Adobe Road Napa Valley Rutherford Cabernet Sauvignon 2012 750ml
Adobe Road is a small, family-owned winery located in Sonoma County, California. They specialize in flavorful, distinctive wines, each of which is handcrafted with fine attention to detail to provide a unique taste and experience. The winery is owned by renowned professional sportscar racer and team owner, Kevin Buckler and his wife Debra. Among its many wins, the prestigious 24 hours of LeMana and the 24 Hours of Daytona. The Buckler’s have brought their passion for fine wine, teamwork and dedication to the award-winning Adobe Road wines.
Culled entirely from a historic site in the heart of Rutherford, this is a deliciously fruity Cab. A perfect gateway to all that Napa Valley has to offer, this wine offers up wonderfully delicate bouquet of fresh berry bramble as well as vanilla bean and just a hint of mint. On the palate, flavors of black currants, blackberries, and dark cherries are exquisitely layered with classic Rutherford Dust as well a smattering of caramel and tobacco. A delicate and smooth structure marked by extremely fine tannins and bright acidity bring this wine into balance and make for a complete drinking experience.
Adobe Road Napa Valley Rutherford Cabernet Sauvignon 2012 Notes To Your Senses:
- TASTE: Black currants, blackberries, and dark cherries are exquisitely layered with classic Rutherford Dust as well a smattering of caramel and tobacco
- AROMA: Fresh Berry Bramble with vanilla bean and mint
- ABV: 14.5%
The style from California is still a trademark today. The concentration of fruits produces rich, lush wines. It’s the highest selling and most popular in the country. While that’s not all, it is the most planted wine grape in the world. So, if this is a new product you’re wondering about, give it a try, it’s a popular and most loved grape for wine!
This well-crafted wine is an offspring of Cabernet Franc and Sauvignon Blanc. It’s higher levels of an aroma compound, Methoxypyrazine makes it noted for the aromas of green peppercorn, black currant, and black pepper. This compound is due to the excessive growth of the leafy part of the vine.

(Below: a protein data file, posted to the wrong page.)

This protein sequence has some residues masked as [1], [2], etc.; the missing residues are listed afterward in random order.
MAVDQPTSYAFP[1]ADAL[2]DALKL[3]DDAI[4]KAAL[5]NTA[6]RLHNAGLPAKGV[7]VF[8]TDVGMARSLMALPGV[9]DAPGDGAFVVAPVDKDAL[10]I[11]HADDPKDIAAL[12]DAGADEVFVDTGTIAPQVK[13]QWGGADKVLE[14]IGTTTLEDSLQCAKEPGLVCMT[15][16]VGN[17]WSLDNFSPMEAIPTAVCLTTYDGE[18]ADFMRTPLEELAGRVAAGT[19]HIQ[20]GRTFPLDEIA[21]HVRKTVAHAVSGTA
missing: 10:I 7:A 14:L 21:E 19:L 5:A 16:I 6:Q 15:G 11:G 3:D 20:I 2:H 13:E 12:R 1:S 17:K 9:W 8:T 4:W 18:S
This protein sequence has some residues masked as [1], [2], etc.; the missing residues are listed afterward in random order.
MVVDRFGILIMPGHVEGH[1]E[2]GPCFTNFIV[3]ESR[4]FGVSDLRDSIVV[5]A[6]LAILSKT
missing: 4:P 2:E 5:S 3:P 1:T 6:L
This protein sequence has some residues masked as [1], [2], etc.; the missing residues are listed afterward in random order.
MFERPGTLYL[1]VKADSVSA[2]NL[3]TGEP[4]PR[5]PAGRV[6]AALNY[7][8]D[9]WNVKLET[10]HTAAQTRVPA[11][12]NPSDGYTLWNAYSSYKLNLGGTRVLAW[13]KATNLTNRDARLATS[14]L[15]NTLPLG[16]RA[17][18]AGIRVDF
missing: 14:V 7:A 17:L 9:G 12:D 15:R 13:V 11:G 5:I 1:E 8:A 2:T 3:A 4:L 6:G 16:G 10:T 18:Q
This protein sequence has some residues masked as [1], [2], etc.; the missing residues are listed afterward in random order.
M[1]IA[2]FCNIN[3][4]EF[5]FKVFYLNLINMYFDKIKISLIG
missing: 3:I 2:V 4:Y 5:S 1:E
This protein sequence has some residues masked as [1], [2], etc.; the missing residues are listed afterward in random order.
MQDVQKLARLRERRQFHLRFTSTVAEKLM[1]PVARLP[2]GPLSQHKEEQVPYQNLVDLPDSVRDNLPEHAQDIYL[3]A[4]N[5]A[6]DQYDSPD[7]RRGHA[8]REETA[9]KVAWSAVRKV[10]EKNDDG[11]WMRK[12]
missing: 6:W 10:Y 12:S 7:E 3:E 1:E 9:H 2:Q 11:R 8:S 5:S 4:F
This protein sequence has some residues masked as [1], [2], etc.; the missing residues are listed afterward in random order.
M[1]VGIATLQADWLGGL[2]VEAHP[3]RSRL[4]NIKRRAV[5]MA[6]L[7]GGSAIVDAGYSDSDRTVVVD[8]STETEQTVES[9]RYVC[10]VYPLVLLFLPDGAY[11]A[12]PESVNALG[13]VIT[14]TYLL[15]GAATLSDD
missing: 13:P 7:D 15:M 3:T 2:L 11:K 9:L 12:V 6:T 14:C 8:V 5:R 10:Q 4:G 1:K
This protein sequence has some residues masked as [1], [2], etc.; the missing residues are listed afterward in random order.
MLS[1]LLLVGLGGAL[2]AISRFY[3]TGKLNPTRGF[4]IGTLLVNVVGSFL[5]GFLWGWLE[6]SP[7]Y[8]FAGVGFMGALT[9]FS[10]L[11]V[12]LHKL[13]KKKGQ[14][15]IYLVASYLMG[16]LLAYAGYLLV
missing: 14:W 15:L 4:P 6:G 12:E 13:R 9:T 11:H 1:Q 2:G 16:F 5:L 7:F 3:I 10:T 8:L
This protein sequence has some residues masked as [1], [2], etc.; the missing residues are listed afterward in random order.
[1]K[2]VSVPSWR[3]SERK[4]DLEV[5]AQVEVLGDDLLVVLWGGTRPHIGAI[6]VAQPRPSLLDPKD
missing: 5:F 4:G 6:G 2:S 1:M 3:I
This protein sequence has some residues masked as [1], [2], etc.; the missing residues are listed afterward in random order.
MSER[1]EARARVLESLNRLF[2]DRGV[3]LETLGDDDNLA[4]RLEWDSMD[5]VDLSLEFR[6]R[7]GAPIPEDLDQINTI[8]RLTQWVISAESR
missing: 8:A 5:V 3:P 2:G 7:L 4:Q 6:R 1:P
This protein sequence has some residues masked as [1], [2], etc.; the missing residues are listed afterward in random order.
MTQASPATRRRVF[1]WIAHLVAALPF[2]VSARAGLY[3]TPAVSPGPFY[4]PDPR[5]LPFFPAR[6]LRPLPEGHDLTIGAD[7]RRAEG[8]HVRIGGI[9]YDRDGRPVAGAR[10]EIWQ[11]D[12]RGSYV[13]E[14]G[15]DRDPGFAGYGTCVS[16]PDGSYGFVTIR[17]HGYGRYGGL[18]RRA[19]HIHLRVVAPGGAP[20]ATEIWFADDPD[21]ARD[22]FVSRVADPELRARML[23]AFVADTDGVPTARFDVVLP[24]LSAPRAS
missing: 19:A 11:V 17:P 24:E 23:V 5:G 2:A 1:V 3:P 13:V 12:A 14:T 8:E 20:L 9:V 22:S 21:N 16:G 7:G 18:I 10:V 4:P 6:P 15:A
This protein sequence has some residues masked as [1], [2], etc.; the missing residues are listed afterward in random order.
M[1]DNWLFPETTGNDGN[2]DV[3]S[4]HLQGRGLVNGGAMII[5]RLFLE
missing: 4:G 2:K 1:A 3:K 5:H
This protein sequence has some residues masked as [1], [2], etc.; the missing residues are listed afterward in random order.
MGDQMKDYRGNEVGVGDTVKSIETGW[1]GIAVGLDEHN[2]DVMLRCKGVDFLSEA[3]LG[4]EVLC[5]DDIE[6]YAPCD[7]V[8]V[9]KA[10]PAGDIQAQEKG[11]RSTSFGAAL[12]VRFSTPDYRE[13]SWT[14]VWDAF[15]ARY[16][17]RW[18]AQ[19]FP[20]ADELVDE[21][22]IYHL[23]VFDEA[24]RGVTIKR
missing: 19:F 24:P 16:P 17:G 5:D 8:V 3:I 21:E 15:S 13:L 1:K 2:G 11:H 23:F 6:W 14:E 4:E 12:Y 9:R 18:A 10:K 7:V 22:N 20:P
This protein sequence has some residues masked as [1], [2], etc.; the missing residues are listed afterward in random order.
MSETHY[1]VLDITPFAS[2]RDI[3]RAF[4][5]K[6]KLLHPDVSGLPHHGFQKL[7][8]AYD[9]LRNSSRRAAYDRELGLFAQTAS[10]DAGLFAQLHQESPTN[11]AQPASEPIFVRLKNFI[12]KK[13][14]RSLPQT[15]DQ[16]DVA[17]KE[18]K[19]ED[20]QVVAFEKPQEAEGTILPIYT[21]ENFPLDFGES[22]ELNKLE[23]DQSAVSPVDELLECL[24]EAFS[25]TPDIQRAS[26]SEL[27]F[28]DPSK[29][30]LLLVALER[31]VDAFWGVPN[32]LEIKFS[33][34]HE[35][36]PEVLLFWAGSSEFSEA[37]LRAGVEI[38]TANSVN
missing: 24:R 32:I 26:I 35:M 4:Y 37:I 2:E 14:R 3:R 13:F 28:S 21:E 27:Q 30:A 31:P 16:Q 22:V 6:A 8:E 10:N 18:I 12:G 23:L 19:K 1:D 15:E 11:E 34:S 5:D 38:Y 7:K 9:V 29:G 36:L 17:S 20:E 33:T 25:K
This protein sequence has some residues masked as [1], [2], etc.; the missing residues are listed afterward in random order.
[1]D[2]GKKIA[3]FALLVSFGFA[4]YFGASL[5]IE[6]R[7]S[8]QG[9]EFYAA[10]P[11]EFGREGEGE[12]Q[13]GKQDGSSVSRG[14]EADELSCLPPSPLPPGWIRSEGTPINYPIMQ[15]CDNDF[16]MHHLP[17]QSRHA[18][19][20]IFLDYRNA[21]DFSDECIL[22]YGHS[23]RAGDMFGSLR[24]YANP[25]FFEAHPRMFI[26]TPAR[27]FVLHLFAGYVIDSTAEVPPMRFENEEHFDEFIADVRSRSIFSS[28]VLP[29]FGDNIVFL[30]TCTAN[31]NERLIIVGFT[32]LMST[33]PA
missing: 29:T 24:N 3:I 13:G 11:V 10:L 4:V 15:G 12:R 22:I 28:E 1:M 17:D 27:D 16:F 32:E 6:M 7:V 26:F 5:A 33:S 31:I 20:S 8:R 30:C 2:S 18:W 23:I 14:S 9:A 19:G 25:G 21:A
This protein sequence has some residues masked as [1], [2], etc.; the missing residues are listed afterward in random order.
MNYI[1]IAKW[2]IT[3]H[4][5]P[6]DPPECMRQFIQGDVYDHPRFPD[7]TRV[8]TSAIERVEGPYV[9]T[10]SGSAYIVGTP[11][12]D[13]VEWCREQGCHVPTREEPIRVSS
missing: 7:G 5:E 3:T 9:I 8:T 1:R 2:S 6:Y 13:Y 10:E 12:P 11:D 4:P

Don’t beat yourself down if you’ve ever thought it tasted close to a glass of Merlot. They are closely related and it’s difficult to even tell the difference for many!
Now, let’s get to the best part of Cabernet Sauvignon, the profile. Since it’s grown in a wide range of climates and regions it has a variety of flavors. Cabernet is a full-bodied red wine with dark fruit flavors.
The taste resembles fruits like black cherry, black currant, and blackberry. Oak is usually incorporated for 9-18 months. It has a medium acidity and medium Tannin. Generally, the ABV is between 13.5-15.5%.
Since Cabernet is a complex and layered wine, the food pairing best for this would be high-fat foods. Charred burgers, mushroom pizza with tomato sauce or a juicy, big ribeye steak, or even braised short ribs.
Rutherford ranks among the very finest Napa Valley AVAs. It is located south of St Helena and immediately north of Oakville, at the heart of the Napa Valley wine growing area. It is named after Thomas Lewis Rutherford, who married Elizabeth Yount, granddaughter of Napa’s pioneering vigneron George C. Yount.
Abundant sunshine and warm temperatures allow Rutherford’s grapes to reach optimal maturity over the course of the growing season, producing deep, richly flavored wines. Located 12 miles north of Napa town, and half that distance again from San Pablo Bay, Rutherford summer days are also blessed with damp, cooling fog rising northwards up the valley from the Bay Area. The fog is sufficient to moderate the hot Californian sunshine, which might otherwise overcook the grapes, depriving the wines of aromatic complexity and the acid structure essential in all cellar-worthy wines.